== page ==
Don’t worry, you won’t have to sacrifice your favorite dishes to save some calories.
ST. PETERSBURG, Fla. — Let’s face it, one of the best parts about the holidays is the food!
This is the time of year when we often overindulge on those–not always healthy holiday staples. But, you don’t have to sacrifice your favorite dishes just to save some calories. There are some ways to make a dish healthier and give yourself a little immunity boost at the same time.
Megan Armstrong is a registered dietitian at Johns Hopkins All Children’s Hospital. She shared two healthy recipes and a great substitute ingredient that will go in just about anything.
“Sneaking in fruits and vegetables into some of your favorite holiday recipes can be a great way to just get extra vitamins and minerals, all those good healthy micronutrients to help keep you healthy.”
So let’s get sneaky, first with brussels sprouts. The secret ingredient to add in this recipe is pomegranate seeds.
“They’re packed with antioxidants, which can help reduce inflammation, boost the immune system. They also have a lot of fiber in them which just helps our body regulate.”
Plus, they definitely add a tasty pop to this recipe.
Next up, a healthy green bean casserole made without all those cans of soup. The secret ingredient to add here: fresh mushrooms. Mushrooms are a great source of selenium which plays a key role in your metabolism.
“They also have a lot of good B vitamins. So you’re just sort of packing in several extra vitamins that you wouldn’t normally get from your green bean casserole.”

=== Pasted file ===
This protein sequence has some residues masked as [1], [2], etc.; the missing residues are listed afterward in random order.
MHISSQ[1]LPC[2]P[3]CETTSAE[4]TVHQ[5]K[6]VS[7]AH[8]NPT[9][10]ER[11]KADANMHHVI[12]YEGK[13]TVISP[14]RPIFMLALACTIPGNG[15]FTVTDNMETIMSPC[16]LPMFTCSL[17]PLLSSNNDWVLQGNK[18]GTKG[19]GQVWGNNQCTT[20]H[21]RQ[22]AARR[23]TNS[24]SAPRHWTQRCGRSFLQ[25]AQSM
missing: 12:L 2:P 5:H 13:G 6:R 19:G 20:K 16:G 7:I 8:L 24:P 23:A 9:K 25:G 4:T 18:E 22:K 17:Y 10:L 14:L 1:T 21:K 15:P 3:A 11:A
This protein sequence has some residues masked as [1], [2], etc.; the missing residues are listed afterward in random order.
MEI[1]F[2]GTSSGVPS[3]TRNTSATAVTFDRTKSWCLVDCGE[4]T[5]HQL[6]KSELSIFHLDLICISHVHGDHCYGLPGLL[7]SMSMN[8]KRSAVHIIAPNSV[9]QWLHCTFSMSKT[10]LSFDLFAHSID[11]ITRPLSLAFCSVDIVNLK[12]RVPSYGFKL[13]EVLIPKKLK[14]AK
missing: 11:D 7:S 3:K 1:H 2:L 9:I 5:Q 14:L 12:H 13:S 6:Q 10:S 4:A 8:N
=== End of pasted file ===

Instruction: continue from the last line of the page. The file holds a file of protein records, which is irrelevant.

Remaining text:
Also, if you have kids, Anderson says they are more likely to try, or accept new foods if they are part of the preparation process. Let them help you cook.
Finally, Armstrong says if a recipe calls for sour cream, you can probably switch it out with plain, nonfat Greek yogurt. Not only does it add protein, but it’s full of probiotics.
“Because such a large portion of our immune system lives in our gut, keeping our gut healthy with all those good pre and probiotics can just help give your immune system that extra boost it needs.”
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1 large sweet potato, diced
In a bowl, toss the vegetables in the olive oil and sprinkle with salt. Place them in a single layer on a sheet pan and put them in the oven. Roast for 30-35 minutes until the veggies are soft and the sprouts have begun to caramelize.
Transfer the veggies to a bowl and drizzle with the syrup, add the thyme and seeds* and adjust the seasoning if needed.
*Veggies can be made ahead and microwaved to reheat, but in this case it’s best to add the pomegranate seeds just before serving.
Better Bean Casserole
8 oz. coarsely chopped mushrooms
1 cup onions, finely diced
4 slices whole-wheat bread
Preheat the oven to 400°.
In a bowl, toss the beans, salt & pepper with enough oil to just coat them, about 1 tablespoon. Transfer the beans to a sheet pan and roast for 20-25 minutes until tender, then remove from the oven and turn the oven to broil.
Meanwhile heat a skillet on medium and add about another tablespoon oil. Add the mushrooms and onions and sauté until the onions are translucent and the mushrooms are soft.
Add the flour to the skillet and cook stirring until it is incorporated. Add the milk, about a third at a time mixing well with each addition until it is thickened.
Transfer the roasted beans to a baking dish and pour the milk mixture over the beans.
In a food processor, process the bread and cheese until crumbly. Spread the crumbs evenly over the bean mixture and place under the broiler for 1-2 minutes.
*For making ahead, make through step #5 and refrigerate, then reheat in the microwave. Proceed with step #6 just before serving.
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